|Evolution of the Company Symbol
Dino Becomes Big Star of Ads, Publicity and Public Identification
The dinosaur was such an instant hit with the public that in 1932 the Sinclair companies registered the apatosaurus (brontosaurus) as a trademark. By now P. G. Alen, creator of life-like papier-mâché animals for motion pictures, was building a gigantic exhibit for the Century of Progress Exposition in Chicago. The authenticity of this display led to the first company-sponsored geological materials for schools, libraries and home study. These have been distributed by hundreds of thousands. To give academic stature to its promotions, Sinclair financed for several years the dinosaur-fossil search expeditions of Dr. Barnum Brown, then curator of fossil reptiles at the American Museum of Natural History. On Doctor Brown's death in January, 1963, Sinclair turned for scientific assistance to Dr. John H. Ostrom of Yale University's Peabody Museum of Natural History. He completed Doctor Brown's work as consultant on the Paleontology exhibit at New York World's Fair in 1964.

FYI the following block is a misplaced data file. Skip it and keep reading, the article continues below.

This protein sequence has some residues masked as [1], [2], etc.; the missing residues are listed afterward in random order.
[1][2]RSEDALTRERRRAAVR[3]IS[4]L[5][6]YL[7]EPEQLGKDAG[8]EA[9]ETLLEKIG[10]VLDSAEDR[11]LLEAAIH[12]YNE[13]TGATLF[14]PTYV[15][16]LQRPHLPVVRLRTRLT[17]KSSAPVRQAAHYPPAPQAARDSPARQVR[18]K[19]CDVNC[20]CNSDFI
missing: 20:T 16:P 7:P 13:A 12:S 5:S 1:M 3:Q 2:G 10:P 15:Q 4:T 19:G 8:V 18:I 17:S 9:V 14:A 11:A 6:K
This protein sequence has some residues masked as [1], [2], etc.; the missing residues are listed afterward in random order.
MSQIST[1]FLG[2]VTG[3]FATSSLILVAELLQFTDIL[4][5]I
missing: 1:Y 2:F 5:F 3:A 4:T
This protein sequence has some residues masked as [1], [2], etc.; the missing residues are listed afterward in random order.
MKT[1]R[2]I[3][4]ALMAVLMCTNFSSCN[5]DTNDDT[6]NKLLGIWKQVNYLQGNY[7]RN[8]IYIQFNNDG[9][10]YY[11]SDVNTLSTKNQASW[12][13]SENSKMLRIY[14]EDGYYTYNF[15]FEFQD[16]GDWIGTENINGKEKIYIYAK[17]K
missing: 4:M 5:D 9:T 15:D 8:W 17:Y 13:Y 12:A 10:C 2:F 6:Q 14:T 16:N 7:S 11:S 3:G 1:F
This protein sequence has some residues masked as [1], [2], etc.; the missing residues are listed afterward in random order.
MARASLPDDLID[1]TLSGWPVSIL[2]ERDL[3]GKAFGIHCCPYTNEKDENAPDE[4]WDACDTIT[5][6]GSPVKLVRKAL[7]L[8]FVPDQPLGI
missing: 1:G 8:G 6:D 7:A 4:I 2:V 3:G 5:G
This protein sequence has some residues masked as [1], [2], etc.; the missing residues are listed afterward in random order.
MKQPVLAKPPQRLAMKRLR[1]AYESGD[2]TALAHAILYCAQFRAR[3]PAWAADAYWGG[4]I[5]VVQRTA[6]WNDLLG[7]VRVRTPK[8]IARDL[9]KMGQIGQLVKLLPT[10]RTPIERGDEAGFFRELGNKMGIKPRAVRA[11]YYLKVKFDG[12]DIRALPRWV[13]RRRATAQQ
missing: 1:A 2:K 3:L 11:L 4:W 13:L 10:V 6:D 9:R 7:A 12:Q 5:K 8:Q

Perhaps the Sinclair Refining Company's most successful single promotion was the issuance in 1935 of a dinosaur stamp album which could be filled only with colored dinosaur stamps issued one at a time weekly at service stations. The first printing of albums was distributed through dealers within 48 hours after a single network radio broadcast of the offer. The final totals were 4 million albums and 48 million stamps. During this period, company sales increased substantially.
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